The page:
Immunization is vital to preventing disease and saving lives. However, large-scale vaccination programs can create enormous amounts of waste. Often, this waste is burned openly. Sometimes, donors build cheap, improvised incinerators, which are used to burn syringes and other waste materials. This activity dumps dioxins into the air, and negates any health advantage that the vaccination programs impart.
In 2004, we collaborated with the Philippine Department of Health (DOH), in association with the World Health Organization (WHO), to demonstrate viable alternatives to burning waste. As a result, the Philippines became the first country to deal with waste from a nationwide vaccination program without resorting to incineration or open burning.
The follow-up to PMEC targeted an estimated 18 million children during the month of February 2004. In a little over a month, the PMEC generated an estimated 19.5 million syringes, collected in 162,000 safety boxes, amounting to about 810,000 liters, or 130,000 kg, of sharps waste. Also produced were an additional 740,000 liters, or 72,000 kg, of non-hazardous waste such as empty vaccine vials and ampoules, and syringe wrappers.
To learn more about the ground-breaking campaign, head over to the campaigns section.
In 2005, HCWH-Asia conducted a Health Care Waste Assessment Project (HWAP) in four tertiary hospitals in Metro Manila. In 2006, the project was repeated in the province of Northern Samar. 2008 brought in more success. We partnered with the local government of Baguio City and seven tertiary hospitals to conduct another model of the Health Care Waste Assessment Project.
The objectives of the project include documenting the good practices of the hospitals, and coming up with baseline data on the total medical waste being generated in each hospital.
HWAP has the following objectives:
• Draw up baseline data on good health care waste management practices.
• Identify the types of health care waste generated per hospital and the total volume of health care wastes generated by the facility/locality.
• Draw up existing waste management systems and procedures with particular attention to good practices and problems encountered.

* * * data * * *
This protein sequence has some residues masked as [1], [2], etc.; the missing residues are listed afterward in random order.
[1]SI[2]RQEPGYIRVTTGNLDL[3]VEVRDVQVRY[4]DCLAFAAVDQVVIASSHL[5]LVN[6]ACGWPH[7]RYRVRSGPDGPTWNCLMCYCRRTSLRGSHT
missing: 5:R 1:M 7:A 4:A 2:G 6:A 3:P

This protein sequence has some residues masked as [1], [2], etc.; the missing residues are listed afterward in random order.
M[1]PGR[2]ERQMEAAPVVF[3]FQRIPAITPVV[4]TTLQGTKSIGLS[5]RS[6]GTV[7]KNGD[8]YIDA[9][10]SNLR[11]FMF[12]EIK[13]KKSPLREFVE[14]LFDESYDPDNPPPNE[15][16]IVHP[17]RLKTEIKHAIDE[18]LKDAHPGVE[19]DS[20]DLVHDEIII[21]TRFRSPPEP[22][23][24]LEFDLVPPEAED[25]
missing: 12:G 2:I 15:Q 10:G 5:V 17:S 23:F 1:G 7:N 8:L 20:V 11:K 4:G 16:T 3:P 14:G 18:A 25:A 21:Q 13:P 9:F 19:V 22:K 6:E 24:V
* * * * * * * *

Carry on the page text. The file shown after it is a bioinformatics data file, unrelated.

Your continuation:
• Determine the actual costs of existing waste management systems in the hospitals under study.
• Develop a health care waste assessment procedure appropriate in the Philippine health care setting and also for adaptation in other Asian countries.
The results and recommendations of the Health Care Waste Assessment Project will allow the health care facilities being studied to improve their waste processing systems.
Hopefully, the highlighted good practices of a hospital/health care facility would serve as model to other hospitals in the region. By laying out these practices, we’re laying the groundwork for these institutions to adapt and integrate better procedures.
Results of the Philippine study will further refine the suitable health care waste assessment processes for Asia.
HWAP employs the following process:
• Stage 1 is gathering of preliminary data, which include document review, interview with the hospital administrators and members of the waste management committee and preliminary walk-through in the hospital.
• Stage 2 is a validation of preliminary data gathered from Stage 1 and further validation through focus group discussions.
• Stage 3 is the final validation of data gathered from Stages 1 and 2 through actual walk-through assessments and observing the waste management practices from waste collection, waste segregation, actual weighing of health care wastes, transport and final disposal.
• Stage 4 is the collation and analysis of data gathered from Stages 1 to 3. Collated data are analyzed and initial results are given in the form of case studies to all hospitals.
Investing in polluting waste disposal systems can cause long-term damage to both the environment, and the economy. Take, for example the 26 medical waste incinerators that were purchased from Austria on a loan worth PHP 503,647,200 (or ATS 199,860,000).
In 1995, the Philippine Department of Health (DOH) purchased the incinerators, with complete disregard to ongoing talks that would lead to the passing of the Clean Air Act in 1999.
Dubbed "The Austrian project for the establishment of waste disposal facilities and upgrading of the medical equipment standard in DOH hospitals," the project's key component was the purchase of 26 medical waste incinerators called Multizons. The units were supplied to the DOH by VAMED, an Austrian company. And financed by a loan from Bank Austria Aktiengessellschaft.
The incinerators were distributed to various DOH-controlled hospitals nationwide. After a couple of years, the machines failed to improve waste processing, and even attracted complaints from concerned groups. In 1999, the Philippine legislature passed the Clean Air Act, which banned the incineration of medical waste by 2003.